The pathways of exposure to PFAS are many, and while EPA has the authority to regulate much of the introduction and use of chemicals, there are other agencies that should be more actively coordinated and working strategically to make policy decisions that will relieve affected communities. For example, Food & Drug Administration should be doing more testing and regulating PFAS presence in food by way of food packaging, and the U.S. Department of Agriculture should be working to understand the scope and impacts of application of PFAS-containing sludge on U.S. crops. The Occupational Safety and Health Administration should be working with its National Institute for Occupational Safety and Health to better understand risks to the workforce exposed to PFAS, including firefighters. One possibility for ensuring a coordinated federal response to PFAS is through a White House Office of Science and Technology Policy (OSTP) memo creating a task force that would require representatives from all involved agencies to find funds to work on this issue, collaborate on solutions, hold listening sessions with members of the public, and make measurable progress on which the public can hold agencies accountable.
Reset advisory committees to ensure EPA advisors are independent
The Biden administration should begin to reverse the damage done by former Administrator Pruitt and Administrator Wheeler to gerrymander science at EPA and signal a commitment to balanced, independent advice by instituting a new nominations process for all EPA committees, while promoting transparency and public input and listening to its own staff recommendations. The current composition of the EPA’s Science Advisory Board features as vice-chair Barbara Beck, who testified on the lack of health risks as a result of PFAS exposure on behalf of 3M in a Minnesota lawsuit while working at a product defense firm, Gradient. The chemicals subcommittee, which presumably would be involved with peer reviewing EPA’s work on PFAS for the next three years, is chaired by Kenneth Mundt from Cardno Chemrisk, who has spent his career defending chemicals on behalf of the American Chemistry Council, ExxonMobil, and others. A strong science-based EPA needs a cadre of esteemed, independent scientists who will offer constructive feedback to help them do their job, not to stymie important efforts.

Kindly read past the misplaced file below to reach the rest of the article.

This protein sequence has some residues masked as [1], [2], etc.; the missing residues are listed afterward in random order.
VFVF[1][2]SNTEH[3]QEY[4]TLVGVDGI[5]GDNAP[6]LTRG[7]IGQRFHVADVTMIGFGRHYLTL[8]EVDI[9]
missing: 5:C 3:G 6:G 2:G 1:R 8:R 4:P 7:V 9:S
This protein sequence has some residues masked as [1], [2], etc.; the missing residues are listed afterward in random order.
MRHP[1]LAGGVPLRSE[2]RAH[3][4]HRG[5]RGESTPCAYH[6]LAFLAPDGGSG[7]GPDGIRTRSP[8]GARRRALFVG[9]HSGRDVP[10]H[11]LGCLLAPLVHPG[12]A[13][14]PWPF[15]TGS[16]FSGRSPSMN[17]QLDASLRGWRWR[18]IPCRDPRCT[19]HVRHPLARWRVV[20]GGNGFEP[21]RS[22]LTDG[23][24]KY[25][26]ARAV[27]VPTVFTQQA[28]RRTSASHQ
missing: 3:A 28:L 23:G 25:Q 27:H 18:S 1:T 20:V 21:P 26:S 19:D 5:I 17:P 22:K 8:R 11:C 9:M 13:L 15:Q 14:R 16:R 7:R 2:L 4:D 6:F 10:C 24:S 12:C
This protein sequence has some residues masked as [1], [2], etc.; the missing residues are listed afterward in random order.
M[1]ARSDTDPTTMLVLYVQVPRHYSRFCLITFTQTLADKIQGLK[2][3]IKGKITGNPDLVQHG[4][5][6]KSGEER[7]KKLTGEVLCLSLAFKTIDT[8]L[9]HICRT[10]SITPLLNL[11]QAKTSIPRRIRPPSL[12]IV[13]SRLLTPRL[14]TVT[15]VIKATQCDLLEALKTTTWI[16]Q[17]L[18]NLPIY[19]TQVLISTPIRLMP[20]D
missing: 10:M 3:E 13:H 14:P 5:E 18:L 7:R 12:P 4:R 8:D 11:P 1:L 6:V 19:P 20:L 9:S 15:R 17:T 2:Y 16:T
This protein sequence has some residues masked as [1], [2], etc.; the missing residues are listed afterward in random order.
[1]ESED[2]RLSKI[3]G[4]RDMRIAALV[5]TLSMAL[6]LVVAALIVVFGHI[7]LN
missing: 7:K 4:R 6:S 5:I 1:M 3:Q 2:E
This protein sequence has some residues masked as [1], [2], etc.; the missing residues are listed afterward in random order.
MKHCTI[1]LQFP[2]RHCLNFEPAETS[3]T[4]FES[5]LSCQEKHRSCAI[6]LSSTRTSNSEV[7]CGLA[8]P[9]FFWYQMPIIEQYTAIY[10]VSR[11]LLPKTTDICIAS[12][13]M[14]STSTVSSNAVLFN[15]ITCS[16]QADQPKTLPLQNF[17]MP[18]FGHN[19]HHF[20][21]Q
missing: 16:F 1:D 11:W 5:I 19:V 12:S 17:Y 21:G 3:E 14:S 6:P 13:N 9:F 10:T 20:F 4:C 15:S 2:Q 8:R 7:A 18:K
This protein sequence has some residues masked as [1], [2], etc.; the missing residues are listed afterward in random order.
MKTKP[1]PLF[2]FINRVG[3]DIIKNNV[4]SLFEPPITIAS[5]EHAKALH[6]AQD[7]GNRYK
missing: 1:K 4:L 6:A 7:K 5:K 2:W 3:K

Rebuild capacity EPA’s chemicals and risk assessment programs and prioritize enforcement
More than any other agency, respondents to UCS’ 2018 survey on federal scientific integrity noted that workforce reductions due to early retirements and buyout incentive programs were making it difficult to fulfill the EPA’s mission. Respondents also reported extremely low levels of morale and job satisfaction; many reported a decline in the effectiveness of their offices. EPA must strengthen scientific capacity at the agency and encourage the most talented researchers to join the federal workforce and help fill gaps in the research, work on science-based policies, and design regulatory pathways that prioritize alternatives to forever chemicals.
Some options for EPA include: lifting hiring freezes on career-level scientific positions and working with the Office of Personnel Management as well as Human Resources to fast-track the hiring process for scientific new hires; increasing the number of EPA fellowship positions in science, technology, engineering, and mathematics; and scoping programs that would allow students near graduation to work with federal scientists, thereby encouraging young scientists to enter policy-related careers in science. Perhaps EPA could design fellowship and postdoctorate opportunities that focus on alternatives to harmful legacy chemicals to help finally get us off the path of regrettable substitutions.
President-elect Biden should keep his promises
As the 117th Congress takes shape and momentum continues to build on PFAS legislation (including the PFAS Action Act), the Biden administration can help put fresh eyes on the more than half-century problem of PFAS contamination and exposure, and lead through strong action. We will be working to ensure that the incoming administration’s PFAS commitments are more than just campaign promises, and hold it responsible for upholding scientific integrity to make progress protecting all Americans from these harmful environmental contaminants.